• move your body: try spreading your daily movement throughout the day - especially if you find yourself seated for long hours in the same position. Take a 20 second break for some jumping jacks or push-ups every 20 minutes. Get a variety of exercise - dynamic movement (hiking or running outdoors provides connection with nature too!) promotes healthy emotional flow and blood flow!


  • sugar increases stress(1): if you could change one thing in your diet for the greatest impact on your stress/sleep/mood, my money's on sugar. Sugar consumption is linked to increased anxiety, stress, fear and depression - as well as increasing the impulse to eat! Sugar temporarily reduces stress (so yes, it soothes you when stressed!) but don't let it fool you - sugar ends up shutting down the body's own stress-regulatory abilities - and that feeds the cravings! The addictive properties of sugar light up the same reward centres in the brain as addictive drugs like cocaine. To break the stress/sugar cycle: remove all refined sugar, and reduce the amount of refined grains you consume (ie. flours/breads/pasta). Try sticking to fresh fruits (no more than 2 servings daily) as a primary source of sugar! For a sweetener in your baking, try limited amounts of coconut sugar, dates, honey or unrefined sugars like blackstrap molasses (they are all still sugar!). Perspective: if you can eat in your ideal healthy way 90% of the time, allow days where you indulge - perhaps for special occasions? This will also help you listen to your body - when you aren't constantly indulging, it's easier to notice how your body reacts to different foods - emotionally and physically.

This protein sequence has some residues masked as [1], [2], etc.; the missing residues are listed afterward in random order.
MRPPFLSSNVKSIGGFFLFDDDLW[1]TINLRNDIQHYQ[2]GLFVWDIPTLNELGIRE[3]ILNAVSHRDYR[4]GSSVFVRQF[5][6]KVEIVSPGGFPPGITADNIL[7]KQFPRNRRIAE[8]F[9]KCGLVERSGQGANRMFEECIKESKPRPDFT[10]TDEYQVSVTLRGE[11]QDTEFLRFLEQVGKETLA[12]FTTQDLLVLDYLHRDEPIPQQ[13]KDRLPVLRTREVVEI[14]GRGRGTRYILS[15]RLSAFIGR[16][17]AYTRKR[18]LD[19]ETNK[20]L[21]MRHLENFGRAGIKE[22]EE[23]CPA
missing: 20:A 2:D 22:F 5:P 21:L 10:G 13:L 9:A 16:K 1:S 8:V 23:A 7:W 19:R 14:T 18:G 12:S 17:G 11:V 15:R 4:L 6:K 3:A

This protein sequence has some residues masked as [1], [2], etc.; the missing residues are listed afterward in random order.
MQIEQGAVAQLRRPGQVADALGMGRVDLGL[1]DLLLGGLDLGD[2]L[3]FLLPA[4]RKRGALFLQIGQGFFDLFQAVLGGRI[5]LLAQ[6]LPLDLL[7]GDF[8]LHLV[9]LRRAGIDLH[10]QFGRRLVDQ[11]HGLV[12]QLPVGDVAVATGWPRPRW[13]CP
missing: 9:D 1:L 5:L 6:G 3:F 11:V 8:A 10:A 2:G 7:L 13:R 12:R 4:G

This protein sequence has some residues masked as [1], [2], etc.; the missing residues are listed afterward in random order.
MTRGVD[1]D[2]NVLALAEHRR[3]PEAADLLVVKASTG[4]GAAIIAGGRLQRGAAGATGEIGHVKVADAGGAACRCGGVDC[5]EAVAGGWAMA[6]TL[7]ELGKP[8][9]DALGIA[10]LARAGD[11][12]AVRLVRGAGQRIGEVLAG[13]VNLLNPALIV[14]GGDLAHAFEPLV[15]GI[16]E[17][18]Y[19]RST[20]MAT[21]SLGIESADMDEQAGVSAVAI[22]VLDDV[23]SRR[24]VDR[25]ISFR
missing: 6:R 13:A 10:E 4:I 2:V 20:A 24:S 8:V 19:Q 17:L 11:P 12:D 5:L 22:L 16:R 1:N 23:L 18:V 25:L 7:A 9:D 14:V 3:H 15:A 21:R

• foods to nourish the "Heart" in TCM: I always suggest you eat a variety of vegetable colours (aim for 5+ servings of veggies daily, and up to 2 servings of fruit) - fibre is so important to vitality as it helps eliminate toxins! In TCM tradition, red foods are particularly heart nourishing, such as: tomatoes, cherries, kidney beans, raspberries, red peppers, strawberries, apples with skins, organ meats (liver), small amounts of lean red meat (grass fed), and even dark leafy greens (not red - though they build blood) I recommend organic sources of all animal products and as many vegetables as possible, at minimum aim to avoid eating non-organic foods from the "dirty dozen" list of most heavy chemical residues.

Tea - a soothing ritual

  • my favourite for stress and sleep: holy basil (or tulsi) is a culinary food that makes a lovely tea (it's similar to basil - and can be grown in the garden!). You can drink it morning or night - holy basil helps you adapt to stress and improve sleep by lowering cortisol in the evenings and raising it in the mornings to help with waking up. It's naturally antihistamine and soothes nervous or bloated tummies. Tasty for kids too!

As always, this information is designed for general wellness and not to be taken in place of medical advice. If you are taking any medications or have any health conditions, please book a visit for individualized support.

In health,

Look what I found! Can you guess what heart-healthy food this is?

Send your answer to - subject line: Heart Quiz


  • (1) The impact of sugar consumption on stress driven, emotional and addictive behaviours (2019)

21 views0 comments

Recent Posts

See All


bottom of page